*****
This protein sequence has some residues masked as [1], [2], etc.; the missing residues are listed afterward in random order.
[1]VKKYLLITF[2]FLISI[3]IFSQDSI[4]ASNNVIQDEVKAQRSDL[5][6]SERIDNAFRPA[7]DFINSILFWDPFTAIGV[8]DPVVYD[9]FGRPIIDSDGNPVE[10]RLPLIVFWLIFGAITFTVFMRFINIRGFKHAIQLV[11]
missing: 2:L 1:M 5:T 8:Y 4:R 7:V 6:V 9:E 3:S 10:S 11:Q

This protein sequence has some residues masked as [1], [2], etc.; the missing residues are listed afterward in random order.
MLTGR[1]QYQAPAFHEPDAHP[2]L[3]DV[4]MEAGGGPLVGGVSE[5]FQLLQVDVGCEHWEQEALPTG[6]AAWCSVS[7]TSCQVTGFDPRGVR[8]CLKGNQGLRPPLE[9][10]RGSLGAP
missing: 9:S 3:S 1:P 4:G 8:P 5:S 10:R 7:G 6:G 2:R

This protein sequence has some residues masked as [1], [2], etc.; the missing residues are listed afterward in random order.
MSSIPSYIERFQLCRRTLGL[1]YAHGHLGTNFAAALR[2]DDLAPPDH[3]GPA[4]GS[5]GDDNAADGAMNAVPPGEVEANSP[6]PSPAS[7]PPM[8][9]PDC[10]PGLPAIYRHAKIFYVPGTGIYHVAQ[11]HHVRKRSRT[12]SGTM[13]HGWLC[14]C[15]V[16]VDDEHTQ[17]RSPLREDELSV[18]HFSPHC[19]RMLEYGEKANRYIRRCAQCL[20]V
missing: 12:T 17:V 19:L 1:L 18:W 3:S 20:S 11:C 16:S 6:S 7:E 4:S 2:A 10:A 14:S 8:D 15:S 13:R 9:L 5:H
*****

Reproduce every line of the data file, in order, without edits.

This protein sequence has some residues masked as [1], [2], etc.; the missing residues are listed afterward in random order.
[1]VKKYLLITF[2]FLISI[3]IFSQDSI[4]ASNNVIQDEVKAQRSDL[5][6]SERIDNAFRPA[7]DFINSILFWDPFTAIGV[8]DPVVYD[9]FGRPIIDSDGNPVE[10]RLPLIVFWLIFGAITFTVFMRFINIRGFKHAIQLV[11]
missing: 2:L 1:M 5:T 8:Y 4:R 7:V 6:V 9:E 3:S 10:S 11:Q

This protein sequence has some residues masked as [1], [2], etc.; the missing residues are listed afterward in random order.
MLTGR[1]QYQAPAFHEPDAHP[2]L[3]DV[4]MEAGGGPLVGGVSE[5]FQLLQVDVGCEHWEQEALPTG[6]AAWCSVS[7]TSCQVTGFDPRGVR[8]CLKGNQGLRPPLE[9][10]RGSLGAP
missing: 9:S 3:S 1:P 4:G 8:P 5:S 10:R 7:G 6:G 2:R

This protein sequence has some residues masked as [1], [2], etc.; the missing residues are listed afterward in random order.
MSSIPSYIERFQLCRRTLGL[1]YAHGHLGTNFAAALR[2]DDLAPPDH[3]GPA[4]GS[5]GDDNAADGAMNAVPPGEVEANSP[6]PSPAS[7]PPM[8][9]PDC[10]PGLPAIYRHAKIFYVPGTGIYHVAQ[11]HHVRKRSRT[12]SGTM[13]HGWLC[14]C[15]V[16]VDDEHTQ[17]RSPLREDELSV[18]HFSPHC[19]RMLEYGEKANRYIRRCAQCL[20]V
missing: 12:T 17:V 19:L 1:L 18:W 3:S 20:S 11:C 16:S 6:S 7:E 4:S 2:A 10:A 14:S 8:D 15:S 13:R 9:L 5:H